Sometimes property ownership or landlords change during a tenancy. This might be as a result of a change in ownership or perhaps the moving from an individual name into a limited company.
This article only discusses what the tenants need to be informed of where there is some change. For information about legally changing ownership including the land registry, please see here.
In respect of the current tenants, the primary thing that needs to be done is to ensure the tenant is informed of the correct new landlord name(s) and address.
Joint Property Ownership Names Reduced
Where there are multiple owners/landlords and the names are reducing perhaps from a joint ownership to a single owner or, one of the landlords has died, a simple section 48 notice will be all that is needed.
This notice provides the name and address (which must be in England or Wales) where the landlord will accept the service of notices and will need to contain the new composition of name(s).
For example, John Smith and Joe Bloggs are partners and have a property in both names which is also shown on the tenancy agreement. John is taking over full ownership of the property and will now be the sole landlord. In this case, a section 48 will need serving showing the name and address (in England or Wales) for John.
A new tenancy can be created if preferred and would have the same effect as the name and address of landlord will be contained in the tenancy agreement.
Joint Property Ownership Changing or Increasing
Where there is a single owner/landlord or joint owners/landlords and there is some change of person or a new landlord is being added, a section 3 and section 48 notice will be required. This is because in addition to the change of name, the tenancy is being assigned to whichever landlord(s) is now new.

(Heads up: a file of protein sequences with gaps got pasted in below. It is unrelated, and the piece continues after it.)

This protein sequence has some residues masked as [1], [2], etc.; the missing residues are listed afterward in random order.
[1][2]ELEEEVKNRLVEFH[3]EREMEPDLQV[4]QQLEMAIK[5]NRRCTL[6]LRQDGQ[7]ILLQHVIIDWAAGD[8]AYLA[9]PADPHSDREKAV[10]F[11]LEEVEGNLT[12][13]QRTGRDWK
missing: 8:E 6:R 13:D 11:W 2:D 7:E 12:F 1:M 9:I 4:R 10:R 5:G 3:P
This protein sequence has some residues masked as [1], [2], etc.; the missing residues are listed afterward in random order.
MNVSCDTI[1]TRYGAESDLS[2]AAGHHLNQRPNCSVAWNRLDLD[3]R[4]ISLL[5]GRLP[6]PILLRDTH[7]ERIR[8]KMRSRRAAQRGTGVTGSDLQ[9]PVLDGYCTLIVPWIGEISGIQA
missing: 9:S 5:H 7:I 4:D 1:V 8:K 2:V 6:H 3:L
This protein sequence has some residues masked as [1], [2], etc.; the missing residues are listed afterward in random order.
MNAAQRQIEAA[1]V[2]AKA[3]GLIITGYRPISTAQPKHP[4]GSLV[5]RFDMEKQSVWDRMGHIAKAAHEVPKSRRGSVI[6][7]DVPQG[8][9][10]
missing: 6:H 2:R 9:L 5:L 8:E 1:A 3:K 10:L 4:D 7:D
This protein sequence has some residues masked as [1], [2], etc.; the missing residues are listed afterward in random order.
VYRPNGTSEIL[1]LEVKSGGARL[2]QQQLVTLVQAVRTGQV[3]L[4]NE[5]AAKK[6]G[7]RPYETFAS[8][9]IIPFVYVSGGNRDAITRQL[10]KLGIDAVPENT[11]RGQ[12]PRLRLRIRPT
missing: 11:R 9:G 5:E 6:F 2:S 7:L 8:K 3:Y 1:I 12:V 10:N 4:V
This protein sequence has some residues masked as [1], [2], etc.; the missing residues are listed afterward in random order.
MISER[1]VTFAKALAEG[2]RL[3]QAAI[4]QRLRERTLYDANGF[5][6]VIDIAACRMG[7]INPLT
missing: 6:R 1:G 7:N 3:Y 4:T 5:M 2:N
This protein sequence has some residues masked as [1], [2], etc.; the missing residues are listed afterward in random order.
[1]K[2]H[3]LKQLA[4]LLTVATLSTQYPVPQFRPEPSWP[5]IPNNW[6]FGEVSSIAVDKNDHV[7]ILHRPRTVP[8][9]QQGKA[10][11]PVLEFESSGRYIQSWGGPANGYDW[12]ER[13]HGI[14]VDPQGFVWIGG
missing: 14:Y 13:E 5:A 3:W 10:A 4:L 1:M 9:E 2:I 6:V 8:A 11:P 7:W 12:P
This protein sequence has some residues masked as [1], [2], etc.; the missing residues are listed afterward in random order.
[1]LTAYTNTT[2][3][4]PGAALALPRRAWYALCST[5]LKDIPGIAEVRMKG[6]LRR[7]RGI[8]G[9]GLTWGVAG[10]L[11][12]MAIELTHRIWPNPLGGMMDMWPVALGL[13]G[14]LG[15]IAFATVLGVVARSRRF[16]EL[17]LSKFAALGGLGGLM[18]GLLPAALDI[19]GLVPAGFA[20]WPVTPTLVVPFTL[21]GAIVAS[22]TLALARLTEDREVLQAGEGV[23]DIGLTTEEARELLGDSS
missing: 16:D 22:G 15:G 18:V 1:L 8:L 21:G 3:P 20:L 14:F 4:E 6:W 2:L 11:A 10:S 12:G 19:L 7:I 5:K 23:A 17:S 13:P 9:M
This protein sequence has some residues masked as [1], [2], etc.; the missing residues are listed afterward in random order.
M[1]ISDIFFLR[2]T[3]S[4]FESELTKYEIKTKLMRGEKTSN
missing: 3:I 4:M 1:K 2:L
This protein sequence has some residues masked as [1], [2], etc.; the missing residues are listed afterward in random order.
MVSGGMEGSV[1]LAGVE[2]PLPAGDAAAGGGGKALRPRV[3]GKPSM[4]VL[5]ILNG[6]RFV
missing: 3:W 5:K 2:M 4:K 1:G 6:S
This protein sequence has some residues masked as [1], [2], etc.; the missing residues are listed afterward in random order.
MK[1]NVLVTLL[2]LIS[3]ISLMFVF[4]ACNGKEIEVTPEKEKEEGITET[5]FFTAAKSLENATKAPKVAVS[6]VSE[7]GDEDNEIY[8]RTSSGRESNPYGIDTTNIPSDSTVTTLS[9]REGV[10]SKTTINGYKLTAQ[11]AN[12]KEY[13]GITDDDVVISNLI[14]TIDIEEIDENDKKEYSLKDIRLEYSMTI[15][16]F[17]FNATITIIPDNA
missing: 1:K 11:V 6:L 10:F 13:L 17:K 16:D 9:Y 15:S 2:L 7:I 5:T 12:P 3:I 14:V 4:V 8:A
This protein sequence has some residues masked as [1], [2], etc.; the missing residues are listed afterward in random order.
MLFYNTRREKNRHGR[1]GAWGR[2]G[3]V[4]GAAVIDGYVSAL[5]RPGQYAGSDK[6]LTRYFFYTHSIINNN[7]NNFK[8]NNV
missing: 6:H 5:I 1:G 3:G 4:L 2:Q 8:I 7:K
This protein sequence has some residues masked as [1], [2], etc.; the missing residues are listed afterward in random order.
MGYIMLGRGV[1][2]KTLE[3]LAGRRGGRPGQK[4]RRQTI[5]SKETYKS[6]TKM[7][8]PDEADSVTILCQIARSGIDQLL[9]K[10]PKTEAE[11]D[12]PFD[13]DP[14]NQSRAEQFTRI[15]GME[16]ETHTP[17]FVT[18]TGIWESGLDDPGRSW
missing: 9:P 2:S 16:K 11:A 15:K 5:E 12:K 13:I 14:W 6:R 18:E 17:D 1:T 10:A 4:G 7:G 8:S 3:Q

For example, John Smith and Joe Bloggs are the owners and landlords of a property. There is a new investor Jane Dawson. Because Jane has never been part of the tenancy before now, the tenancy is effectively being assigned to the new composition of 3 people so it’s safest to do a section 3 and 48 combined notice.
Like the situation earlier, it’s possible to simply do a new tenancy if preferred.
Individual Name(s) to a Company Name
Where there are individuals (or sole individual) who is the landlord/owner and the property is being moved into a limited company, a section 3 and 48 combined notice should be done. This is because the limited company is a separate legal entity and so effectively the tenancy is being assigned to the company.
Like above, a new tenancy can be done if preferred.
Name of Landlord Changes
Where the name of a landlord simply changes perhaps for example through marriage, a section 48 notice will be needed. There’s no assignment in this case so section 3 is not required.
Buying or Selling a Property with an Existing Tenancy
We have articles covering these two scenarios for which see the links below: